Just as these are strange times, these are a strange selection of “Six on Saturday” photos. Not related, but as I ventured around the gardens on this second Saturday in June these are the things that stood out as crossing points, or attention getters in my mind for what may seem to you indecipherable reasons.
- Strawberry Jam, notable because this is the first food preservation of the 2020 season. Up to this point, we’ve eaten all the potager’s bounty fresh from the garden, or given it to friends. There’s something very satisfying about preserving food from one’s garden, knowing that it is available, just waiting on the pantry shelf, without requiring a mask to get it.
2) It must be June, the elder is in bloom! If I had to move tomorrow, this elder would be the plant I’d miss most. It’s drizzling this morning, or I’d be picking bloom clusters to make elderflower cordial, and even after ample harvest of blooms, there will still be plenty of berries later for batches and batches of jelly. Even in the moistness, the fragrance is tantalizing.
3) Cauliflower “Minute Man” is suddenly 6″ in diameter. Just after taking this photo, I folded the large leaf at 10:00 position over the head to keep it blanched. Won’t be long until harvest now. Cauliflower can be tricky in the best of years, and this year certainly can’t be classified as belonging in that “best” category, unless it’s nominated for “Best Year to Stay Home.”
4) Tradescantia “White Doll”, just planted this late spring from Fieldstone Perennials, and it’s already happily blooming under the walnut trees in the Front Island. I wanted more white in this shady area, and hopefully this will spread nicely (and not turn into that ugly magenta color that many spiderworts become over time.) It’s a nice, compact short one, and I think I really like it!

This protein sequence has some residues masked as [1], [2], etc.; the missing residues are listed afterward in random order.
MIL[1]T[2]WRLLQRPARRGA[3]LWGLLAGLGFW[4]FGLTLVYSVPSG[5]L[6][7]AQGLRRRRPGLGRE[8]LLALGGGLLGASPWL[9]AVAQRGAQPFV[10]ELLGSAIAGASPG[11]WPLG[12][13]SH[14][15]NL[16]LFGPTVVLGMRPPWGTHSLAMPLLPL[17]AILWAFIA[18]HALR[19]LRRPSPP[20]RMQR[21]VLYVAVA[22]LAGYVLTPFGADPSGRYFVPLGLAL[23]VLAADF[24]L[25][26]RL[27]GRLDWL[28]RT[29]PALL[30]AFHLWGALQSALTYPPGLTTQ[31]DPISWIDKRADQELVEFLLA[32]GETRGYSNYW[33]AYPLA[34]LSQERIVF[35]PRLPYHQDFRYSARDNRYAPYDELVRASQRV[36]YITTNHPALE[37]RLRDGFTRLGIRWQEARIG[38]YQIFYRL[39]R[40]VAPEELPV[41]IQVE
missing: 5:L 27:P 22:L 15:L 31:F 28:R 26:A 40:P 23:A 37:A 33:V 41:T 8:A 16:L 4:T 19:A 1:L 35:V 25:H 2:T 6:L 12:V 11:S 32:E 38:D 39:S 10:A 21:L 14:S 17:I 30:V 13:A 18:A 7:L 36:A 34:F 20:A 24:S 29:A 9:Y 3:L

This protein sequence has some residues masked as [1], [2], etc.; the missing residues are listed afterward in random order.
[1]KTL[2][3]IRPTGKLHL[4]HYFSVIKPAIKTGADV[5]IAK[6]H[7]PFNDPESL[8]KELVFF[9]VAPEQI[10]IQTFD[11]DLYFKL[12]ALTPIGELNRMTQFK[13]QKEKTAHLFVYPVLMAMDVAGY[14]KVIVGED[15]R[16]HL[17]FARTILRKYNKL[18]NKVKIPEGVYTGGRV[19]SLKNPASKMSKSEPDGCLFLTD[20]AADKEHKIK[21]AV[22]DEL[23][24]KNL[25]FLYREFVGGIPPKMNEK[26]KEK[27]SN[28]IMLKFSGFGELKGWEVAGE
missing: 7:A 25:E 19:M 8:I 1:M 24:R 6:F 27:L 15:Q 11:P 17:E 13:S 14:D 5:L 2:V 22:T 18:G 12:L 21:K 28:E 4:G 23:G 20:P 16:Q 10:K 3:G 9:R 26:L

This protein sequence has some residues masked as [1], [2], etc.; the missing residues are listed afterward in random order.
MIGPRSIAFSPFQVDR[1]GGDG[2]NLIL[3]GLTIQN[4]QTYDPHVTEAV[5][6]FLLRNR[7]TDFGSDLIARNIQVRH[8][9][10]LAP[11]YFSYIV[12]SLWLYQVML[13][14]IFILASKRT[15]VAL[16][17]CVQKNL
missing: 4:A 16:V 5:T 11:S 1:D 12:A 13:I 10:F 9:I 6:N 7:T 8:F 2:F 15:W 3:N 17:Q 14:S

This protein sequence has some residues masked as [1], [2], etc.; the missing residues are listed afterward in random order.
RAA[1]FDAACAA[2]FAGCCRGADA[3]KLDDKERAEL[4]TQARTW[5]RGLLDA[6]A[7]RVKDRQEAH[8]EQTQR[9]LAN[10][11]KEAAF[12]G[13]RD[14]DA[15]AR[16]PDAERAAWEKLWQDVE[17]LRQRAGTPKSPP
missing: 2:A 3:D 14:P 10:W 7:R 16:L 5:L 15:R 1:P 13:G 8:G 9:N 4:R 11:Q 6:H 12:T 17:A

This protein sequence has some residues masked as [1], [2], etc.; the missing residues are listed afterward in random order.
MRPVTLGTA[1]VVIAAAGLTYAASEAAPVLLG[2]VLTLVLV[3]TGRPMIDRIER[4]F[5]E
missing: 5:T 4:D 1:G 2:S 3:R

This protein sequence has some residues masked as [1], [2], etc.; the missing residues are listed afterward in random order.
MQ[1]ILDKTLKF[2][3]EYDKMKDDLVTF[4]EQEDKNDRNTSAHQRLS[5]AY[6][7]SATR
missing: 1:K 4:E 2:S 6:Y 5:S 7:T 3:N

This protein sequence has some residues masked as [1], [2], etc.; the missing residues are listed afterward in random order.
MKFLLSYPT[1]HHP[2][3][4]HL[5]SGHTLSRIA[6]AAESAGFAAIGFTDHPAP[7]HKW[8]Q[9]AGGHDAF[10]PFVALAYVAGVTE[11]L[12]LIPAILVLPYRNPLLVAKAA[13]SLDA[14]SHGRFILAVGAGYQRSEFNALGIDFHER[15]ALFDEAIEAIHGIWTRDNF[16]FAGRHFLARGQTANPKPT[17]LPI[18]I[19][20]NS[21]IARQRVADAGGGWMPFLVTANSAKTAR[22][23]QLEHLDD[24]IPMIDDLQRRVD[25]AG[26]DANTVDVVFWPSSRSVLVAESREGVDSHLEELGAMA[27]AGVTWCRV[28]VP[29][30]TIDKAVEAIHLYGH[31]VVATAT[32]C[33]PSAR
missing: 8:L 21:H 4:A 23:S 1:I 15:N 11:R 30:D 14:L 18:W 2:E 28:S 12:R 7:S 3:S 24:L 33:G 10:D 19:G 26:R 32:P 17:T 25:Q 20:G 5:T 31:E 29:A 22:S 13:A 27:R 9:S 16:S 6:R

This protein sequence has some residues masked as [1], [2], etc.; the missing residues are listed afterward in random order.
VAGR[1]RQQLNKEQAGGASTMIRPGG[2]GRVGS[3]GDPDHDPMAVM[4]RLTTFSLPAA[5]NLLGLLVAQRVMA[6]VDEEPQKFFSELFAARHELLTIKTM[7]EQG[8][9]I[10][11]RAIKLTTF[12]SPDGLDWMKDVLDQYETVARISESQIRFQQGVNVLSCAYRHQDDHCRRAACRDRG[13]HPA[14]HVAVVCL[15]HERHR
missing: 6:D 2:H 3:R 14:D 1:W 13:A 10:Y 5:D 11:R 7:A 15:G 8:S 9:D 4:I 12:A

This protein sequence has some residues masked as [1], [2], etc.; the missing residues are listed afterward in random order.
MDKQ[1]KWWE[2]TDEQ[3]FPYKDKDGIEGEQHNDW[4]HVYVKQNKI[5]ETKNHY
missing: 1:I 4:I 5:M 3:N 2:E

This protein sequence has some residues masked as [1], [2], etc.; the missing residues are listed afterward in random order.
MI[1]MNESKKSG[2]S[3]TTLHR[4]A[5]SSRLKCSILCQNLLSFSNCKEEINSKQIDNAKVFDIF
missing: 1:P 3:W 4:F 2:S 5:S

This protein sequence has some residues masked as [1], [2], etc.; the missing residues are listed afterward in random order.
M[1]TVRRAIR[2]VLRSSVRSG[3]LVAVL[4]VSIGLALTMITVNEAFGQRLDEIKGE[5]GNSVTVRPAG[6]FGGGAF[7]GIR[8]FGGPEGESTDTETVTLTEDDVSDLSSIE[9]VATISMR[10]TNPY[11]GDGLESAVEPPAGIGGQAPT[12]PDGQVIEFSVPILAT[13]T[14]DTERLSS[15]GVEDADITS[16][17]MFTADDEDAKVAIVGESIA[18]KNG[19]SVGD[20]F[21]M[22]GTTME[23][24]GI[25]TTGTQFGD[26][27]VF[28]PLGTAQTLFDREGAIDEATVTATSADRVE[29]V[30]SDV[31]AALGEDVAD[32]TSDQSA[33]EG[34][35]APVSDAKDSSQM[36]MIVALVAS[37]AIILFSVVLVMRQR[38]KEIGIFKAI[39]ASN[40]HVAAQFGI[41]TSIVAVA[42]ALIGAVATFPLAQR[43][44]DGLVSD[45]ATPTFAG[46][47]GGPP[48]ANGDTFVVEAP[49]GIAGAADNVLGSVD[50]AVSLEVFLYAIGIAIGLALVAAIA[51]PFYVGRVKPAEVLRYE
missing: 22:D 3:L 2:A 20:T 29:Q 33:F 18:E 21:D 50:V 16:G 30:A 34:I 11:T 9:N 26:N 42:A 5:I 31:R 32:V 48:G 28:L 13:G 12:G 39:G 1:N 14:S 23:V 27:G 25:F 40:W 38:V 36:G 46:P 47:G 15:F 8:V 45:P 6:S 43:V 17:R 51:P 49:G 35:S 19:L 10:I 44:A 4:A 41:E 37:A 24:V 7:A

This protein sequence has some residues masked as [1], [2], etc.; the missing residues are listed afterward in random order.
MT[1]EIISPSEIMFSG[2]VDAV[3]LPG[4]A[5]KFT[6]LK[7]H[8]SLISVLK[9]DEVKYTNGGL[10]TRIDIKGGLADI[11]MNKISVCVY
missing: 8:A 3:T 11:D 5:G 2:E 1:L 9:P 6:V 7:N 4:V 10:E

5) Daylily “Bumblebee” has announced the beginning of the daylily season, which I hope will be extended by the new “late” daylilies added last autumn. It’s always comforting to see the daylily season begin, and most of the established plants are loaded with buds already, promising lots of color in the weeks to come. It’s being crowded a bit by the milkweed that is gradually grabbing more and more territory, but I leave it because the monarchs need it.
6) Penstemon “Gold Leaf”…no, your eyes are not deceiving you…the leaves are definitely NOT gold. However, this is the only survivor from an entire packet of seeds ordered last year. Only a couple of the seedlings were indeed gold-leaved, but neither of them, nor any of the others except this lone plant survived the winter. I’m disappointed, of course, but the flowers on this plant are white with a very pale lavender tinge, and the bees and hummingbirds seem to love it, so it will stay for now in the South Island.
So that’s my six offerings for this week. I bet you can find six things of interest in your garden as well. If so, join the meme hosted by The Propagator, and click on the link to visit there to see lots of other SOS posts.
I seem to have a bumper flowering of the elder trees this year. My ‘black lace’ elder is flowering for the first time and I am so pleased with it.
That is a pretty plant. Doesn’t it have pink blooms? I wonder if it makes a pink cordial.
It does have pink blooms and dark purple leaves. It only had 3 flowers, I had masses of white ones (elders self-seed prolifically here) and I rarely drink elderflower cordial so I left them in place. Maybe in a year or two I will have a go with them and see if the colour transfers to the cordial. It will be very pretty if they do!didn’t pick them.
What a lovely post! I thoroughly enjoyed your ‘six on Saturday’! I’ve never tried making Elderflower cordial, but am intrigued to do so!
Thank you! I love all things “elder.” It’s a wonderful plant. I’ll be making my cordial this afternoon, after I get the watering done. Since we haven’t had rain, the flowers are full of pollen and that’s the perfect time to make it!
Your elderflower is huge! I have only found one on our property and it is a stunted little thing. Although I don’t recall ever seeing one that big around here anyway.
They are actually common hedgerow plants here in Indiana. Mine is only so large because it has no competition, and I baby it! I’ve planted two more back in the berry rows, but the deer keep them at 2′!!!
I just found more elderberry on the property. Well. One more anyway! I need to get out there and get some of the flowers! It’s funny how I just started noticing them everywhere I go!